Why is there an Armenian Quarter in Jerusalem?
The Old City in Jerusalem is one of the most historic and holiest sites in the world for all of the main religions. You probably heard about the Jewish Quarter, a Muslim Quarter, a Christian Quarter, but this might come to you as a surprise there is also an Armenian Quarter.
In the 4th century AD, Armenia became a Christian country. Around that time, many monks moved from Armenia to Jerusalem. Some consider the Armenian Quarter to merge with the Christian Quarter, but it is undeniably its own unique entity in the Old City. It’s the only quarter not dedicated to a major world religion!
The Armenians who came to Jerusalem brought the unique Turkish ceramic style with them that you can see all over the Old City. They’ve contributed more than just that – for example, they made the first printing press in 1833 in Jerusalem.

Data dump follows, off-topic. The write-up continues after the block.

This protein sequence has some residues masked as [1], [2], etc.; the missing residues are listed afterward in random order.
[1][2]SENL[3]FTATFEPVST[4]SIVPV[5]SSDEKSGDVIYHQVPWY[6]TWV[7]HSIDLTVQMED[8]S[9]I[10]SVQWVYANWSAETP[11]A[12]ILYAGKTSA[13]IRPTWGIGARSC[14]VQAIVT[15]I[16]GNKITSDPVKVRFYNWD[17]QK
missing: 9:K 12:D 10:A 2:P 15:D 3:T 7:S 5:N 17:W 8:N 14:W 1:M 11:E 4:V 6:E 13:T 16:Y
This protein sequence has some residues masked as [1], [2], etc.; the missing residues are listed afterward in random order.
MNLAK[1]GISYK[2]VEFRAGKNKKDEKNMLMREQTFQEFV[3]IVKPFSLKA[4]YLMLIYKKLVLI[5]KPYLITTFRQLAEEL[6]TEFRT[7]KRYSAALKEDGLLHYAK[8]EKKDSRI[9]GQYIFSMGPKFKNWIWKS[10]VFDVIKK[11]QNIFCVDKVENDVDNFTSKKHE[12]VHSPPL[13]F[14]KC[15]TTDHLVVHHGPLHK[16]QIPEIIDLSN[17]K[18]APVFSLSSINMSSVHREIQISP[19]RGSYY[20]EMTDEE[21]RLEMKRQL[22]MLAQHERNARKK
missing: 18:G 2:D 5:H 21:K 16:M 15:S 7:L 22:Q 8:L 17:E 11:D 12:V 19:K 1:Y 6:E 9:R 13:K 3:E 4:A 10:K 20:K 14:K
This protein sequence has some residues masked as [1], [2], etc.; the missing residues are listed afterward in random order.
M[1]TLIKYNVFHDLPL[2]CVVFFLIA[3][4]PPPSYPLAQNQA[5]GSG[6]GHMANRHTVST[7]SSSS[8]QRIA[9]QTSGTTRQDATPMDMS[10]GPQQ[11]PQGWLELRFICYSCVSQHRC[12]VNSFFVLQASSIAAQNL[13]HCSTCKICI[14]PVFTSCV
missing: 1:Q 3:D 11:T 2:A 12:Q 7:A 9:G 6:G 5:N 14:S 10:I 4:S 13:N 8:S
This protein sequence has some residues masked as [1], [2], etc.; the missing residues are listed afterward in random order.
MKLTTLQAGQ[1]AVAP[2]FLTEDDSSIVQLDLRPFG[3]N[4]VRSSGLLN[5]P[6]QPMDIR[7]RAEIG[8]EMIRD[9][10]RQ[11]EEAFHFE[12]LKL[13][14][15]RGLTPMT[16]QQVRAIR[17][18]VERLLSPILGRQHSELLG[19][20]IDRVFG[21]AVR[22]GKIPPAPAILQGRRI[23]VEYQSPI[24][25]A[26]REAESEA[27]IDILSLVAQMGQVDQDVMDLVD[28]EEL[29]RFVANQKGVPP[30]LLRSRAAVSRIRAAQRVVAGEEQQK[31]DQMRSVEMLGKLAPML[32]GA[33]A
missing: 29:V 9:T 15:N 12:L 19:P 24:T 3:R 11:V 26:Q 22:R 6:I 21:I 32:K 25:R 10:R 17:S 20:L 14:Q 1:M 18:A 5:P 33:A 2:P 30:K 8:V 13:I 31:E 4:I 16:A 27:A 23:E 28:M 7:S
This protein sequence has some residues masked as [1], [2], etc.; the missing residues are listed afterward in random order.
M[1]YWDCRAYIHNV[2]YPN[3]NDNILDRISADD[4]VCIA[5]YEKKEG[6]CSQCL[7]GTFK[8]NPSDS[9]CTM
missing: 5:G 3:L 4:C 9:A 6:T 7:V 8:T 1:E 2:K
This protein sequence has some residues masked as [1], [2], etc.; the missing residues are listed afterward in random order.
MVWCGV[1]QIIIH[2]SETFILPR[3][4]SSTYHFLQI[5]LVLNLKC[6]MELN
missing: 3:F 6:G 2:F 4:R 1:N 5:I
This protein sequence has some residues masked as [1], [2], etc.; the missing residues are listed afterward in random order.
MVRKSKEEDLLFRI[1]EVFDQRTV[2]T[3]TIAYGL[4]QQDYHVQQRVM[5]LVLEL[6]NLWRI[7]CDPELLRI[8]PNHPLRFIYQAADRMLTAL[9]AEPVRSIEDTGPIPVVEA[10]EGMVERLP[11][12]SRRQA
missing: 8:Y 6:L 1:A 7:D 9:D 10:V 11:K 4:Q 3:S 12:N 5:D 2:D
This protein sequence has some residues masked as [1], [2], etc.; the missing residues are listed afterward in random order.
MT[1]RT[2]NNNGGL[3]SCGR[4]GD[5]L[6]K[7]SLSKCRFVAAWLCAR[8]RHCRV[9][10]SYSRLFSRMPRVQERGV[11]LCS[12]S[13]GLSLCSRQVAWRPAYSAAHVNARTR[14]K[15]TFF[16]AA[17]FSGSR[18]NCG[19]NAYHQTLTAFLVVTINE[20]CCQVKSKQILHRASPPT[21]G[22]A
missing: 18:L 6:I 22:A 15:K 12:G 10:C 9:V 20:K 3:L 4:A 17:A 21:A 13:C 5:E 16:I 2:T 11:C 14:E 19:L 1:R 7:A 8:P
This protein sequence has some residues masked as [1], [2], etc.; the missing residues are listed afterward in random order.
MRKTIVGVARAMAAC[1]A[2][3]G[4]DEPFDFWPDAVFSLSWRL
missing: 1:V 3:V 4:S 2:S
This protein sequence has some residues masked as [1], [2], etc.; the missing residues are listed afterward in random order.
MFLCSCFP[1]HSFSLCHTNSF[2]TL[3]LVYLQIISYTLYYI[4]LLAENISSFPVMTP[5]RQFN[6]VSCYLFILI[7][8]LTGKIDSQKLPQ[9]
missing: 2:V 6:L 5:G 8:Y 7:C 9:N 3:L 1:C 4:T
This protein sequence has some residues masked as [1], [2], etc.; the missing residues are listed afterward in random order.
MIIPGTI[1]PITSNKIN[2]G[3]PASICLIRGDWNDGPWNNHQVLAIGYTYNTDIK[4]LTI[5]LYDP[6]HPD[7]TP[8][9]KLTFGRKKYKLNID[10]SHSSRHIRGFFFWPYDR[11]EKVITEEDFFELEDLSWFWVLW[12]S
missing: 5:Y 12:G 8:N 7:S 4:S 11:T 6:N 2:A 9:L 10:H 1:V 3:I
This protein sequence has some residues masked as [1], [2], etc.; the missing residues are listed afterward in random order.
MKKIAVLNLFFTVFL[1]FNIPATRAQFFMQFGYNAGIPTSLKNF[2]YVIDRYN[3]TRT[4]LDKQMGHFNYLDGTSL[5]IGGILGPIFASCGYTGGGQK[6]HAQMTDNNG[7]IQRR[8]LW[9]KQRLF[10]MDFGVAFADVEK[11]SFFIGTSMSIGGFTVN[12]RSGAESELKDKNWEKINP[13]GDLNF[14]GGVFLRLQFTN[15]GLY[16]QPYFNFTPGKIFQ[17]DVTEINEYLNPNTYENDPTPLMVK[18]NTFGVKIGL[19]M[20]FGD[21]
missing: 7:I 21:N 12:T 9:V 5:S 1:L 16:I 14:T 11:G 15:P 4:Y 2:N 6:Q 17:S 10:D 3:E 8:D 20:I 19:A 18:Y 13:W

Of course, the Old City of Jerusalem has on occasion been a hostile place to live. The real estate there is some of the most desirable in the world. The Armenians have tried to maintain a neutral standpoint between Jews and Arabs—perhaps this is the key to their longevity.
So what is there to check out in the Armenian Quarter?
Shopping for unique ceramic goods in the shops.
St. Mark’s Chapel - a 12th-century church and one of the oldest in Jerusalem – said to be the site of the "Last Supper”
Armenian Compound – it's a monastery, residential area, and more. There is a museum where you can learn more about Armenians in Israel.
Public transportation: Take the Jerusalem Light Rail to 'City Hall' and it's a short walk from there.
Take bus #20 from the Central Bus Station to the Old City. It will drop you off at the Jaffa Gate, and you can enter through there!